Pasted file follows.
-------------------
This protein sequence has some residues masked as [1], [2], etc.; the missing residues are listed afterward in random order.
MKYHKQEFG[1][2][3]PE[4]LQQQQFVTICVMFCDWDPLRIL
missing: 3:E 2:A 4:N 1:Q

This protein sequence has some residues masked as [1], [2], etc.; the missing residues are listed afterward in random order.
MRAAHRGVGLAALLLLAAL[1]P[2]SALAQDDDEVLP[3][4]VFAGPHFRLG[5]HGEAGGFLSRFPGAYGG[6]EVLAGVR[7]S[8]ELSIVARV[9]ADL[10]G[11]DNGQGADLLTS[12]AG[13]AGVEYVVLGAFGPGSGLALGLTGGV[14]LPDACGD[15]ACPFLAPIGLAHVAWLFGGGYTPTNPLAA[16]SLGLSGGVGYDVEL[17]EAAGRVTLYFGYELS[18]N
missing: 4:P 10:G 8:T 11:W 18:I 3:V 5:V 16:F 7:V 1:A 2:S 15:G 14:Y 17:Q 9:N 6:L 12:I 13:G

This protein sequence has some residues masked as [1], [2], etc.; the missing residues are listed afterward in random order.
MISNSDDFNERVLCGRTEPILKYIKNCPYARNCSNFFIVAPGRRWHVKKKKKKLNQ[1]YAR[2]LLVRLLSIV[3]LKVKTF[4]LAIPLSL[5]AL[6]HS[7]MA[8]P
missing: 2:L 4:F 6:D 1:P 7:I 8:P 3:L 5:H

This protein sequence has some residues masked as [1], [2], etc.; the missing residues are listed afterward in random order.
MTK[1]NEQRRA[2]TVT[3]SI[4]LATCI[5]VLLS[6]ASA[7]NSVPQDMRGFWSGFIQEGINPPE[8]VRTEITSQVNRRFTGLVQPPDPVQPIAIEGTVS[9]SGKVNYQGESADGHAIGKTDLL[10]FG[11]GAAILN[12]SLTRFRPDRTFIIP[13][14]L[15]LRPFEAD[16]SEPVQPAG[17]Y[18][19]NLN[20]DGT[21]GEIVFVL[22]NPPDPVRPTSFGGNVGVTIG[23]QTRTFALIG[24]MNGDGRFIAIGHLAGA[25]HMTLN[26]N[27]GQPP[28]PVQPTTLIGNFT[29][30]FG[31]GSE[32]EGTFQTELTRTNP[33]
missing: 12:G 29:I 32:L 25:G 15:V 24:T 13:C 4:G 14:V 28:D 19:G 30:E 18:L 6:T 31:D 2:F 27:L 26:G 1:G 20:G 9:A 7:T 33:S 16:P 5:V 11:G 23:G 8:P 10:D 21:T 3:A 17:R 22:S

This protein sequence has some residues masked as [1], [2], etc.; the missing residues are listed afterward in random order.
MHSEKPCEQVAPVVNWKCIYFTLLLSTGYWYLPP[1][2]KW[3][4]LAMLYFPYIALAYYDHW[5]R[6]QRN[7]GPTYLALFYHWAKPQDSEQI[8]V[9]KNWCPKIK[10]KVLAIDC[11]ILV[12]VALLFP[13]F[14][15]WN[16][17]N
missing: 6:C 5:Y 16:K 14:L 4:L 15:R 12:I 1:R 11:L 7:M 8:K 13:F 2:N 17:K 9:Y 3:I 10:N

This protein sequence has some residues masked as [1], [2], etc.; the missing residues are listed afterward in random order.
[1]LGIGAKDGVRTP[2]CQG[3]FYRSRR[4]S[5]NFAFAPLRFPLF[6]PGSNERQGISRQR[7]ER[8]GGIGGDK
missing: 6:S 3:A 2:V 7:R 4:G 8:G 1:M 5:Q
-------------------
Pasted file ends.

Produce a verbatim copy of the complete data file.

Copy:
This protein sequence has some residues masked as [1], [2], etc.; the missing residues are listed afterward in random order.
MKYHKQEFG[1][2][3]PE[4]LQQQQFVTICVMFCDWDPLRIL
missing: 3:E 2:A 4:N 1:Q

This protein sequence has some residues masked as [1], [2], etc.; the missing residues are listed afterward in random order.
MRAAHRGVGLAALLLLAAL[1]P[2]SALAQDDDEVLP[3][4]VFAGPHFRLG[5]HGEAGGFLSRFPGAYGG[6]EVLAGVR[7]S[8]ELSIVARV[9]ADL[10]G[11]DNGQGADLLTS[12]AG[13]AGVEYVVLGAFGPGSGLALGLTGGV[14]LPDACGD[15]ACPFLAPIGLAHVAWLFGGGYTPTNPLAA[16]SLGLSGGVGYDVEL[17]EAAGRVTLYFGYELS[18]N
missing: 4:P 10:G 8:T 11:W 18:I 3:V 5:V 16:F 7:V 1:A 2:S 15:G 14:Y 17:Q 9:N 6:L 12:I 13:G

This protein sequence has some residues masked as [1], [2], etc.; the missing residues are listed afterward in random order.
MISNSDDFNERVLCGRTEPILKYIKNCPYARNCSNFFIVAPGRRWHVKKKKKKLNQ[1]YAR[2]LLVRLLSIV[3]LKVKTF[4]LAIPLSL[5]AL[6]HS[7]MA[8]P
missing: 2:L 4:F 6:D 1:P 7:I 8:P 3:L 5:H

This protein sequence has some residues masked as [1], [2], etc.; the missing residues are listed afterward in random order.
MTK[1]NEQRRA[2]TVT[3]SI[4]LATCI[5]VLLS[6]ASA[7]NSVPQDMRGFWSGFIQEGINPPE[8]VRTEITSQVNRRFTGLVQPPDPVQPIAIEGTVS[9]SGKVNYQGESADGHAIGKTDLL[10]FG[11]GAAILN[12]SLTRFRPDRTFIIP[13][14]L[15]LRPFEAD[16]SEPVQPAG[17]Y[18][19]NLN[20]DGT[21]GEIVFVL[22]NPPDPVRPTSFGGNVGVTIG[23]QTRTFALIG[24]MNGDGRFIAIGHLAGA[25]HMTLN[26]N[27]GQPP[28]PVQPTTLIGNFT[29][30]FG[31]GSE[32]EGTFQTELTRTNP[33]
missing: 12:G 29:I 32:L 25:G 15:V 24:T 13:C 4:G 14:V 28:D 19:G 30:E 18:L 6:T 31:D 2:F 27:L 26:G 1:G 20:G 9:A 7:T 33:S 16:P 5:V 11:G 23:G 8:P 10:D 21:T 3:A 17:R 22:S

This protein sequence has some residues masked as [1], [2], etc.; the missing residues are listed afterward in random order.
MHSEKPCEQVAPVVNWKCIYFTLLLSTGYWYLPP[1][2]KW[3][4]LAMLYFPYIALAYYDHW[5]R[6]QRN[7]GPTYLALFYHWAKPQDSEQI[8]V[9]KNWCPKIK[10]KVLAIDC[11]ILV[12]VALLFP[13]F[14][15]WN[16][17]N
missing: 6:C 5:Y 16:K 14:L 4:L 15:R 12:I 1:R 11:L 7:M 8:K 13:F 2:N 17:K 9:Y 3:I 10:N

This protein sequence has some residues masked as [1], [2], etc.; the missing residues are listed afterward in random order.
[1]LGIGAKDGVRTP[2]CQG[3]FYRSRR[4]S[5]NFAFAPLRFPLF[6]PGSNERQGISRQR[7]ER[8]GGIGGDK
missing: 6:S 3:A 2:V 7:R 4:G 8:G 1:M 5:Q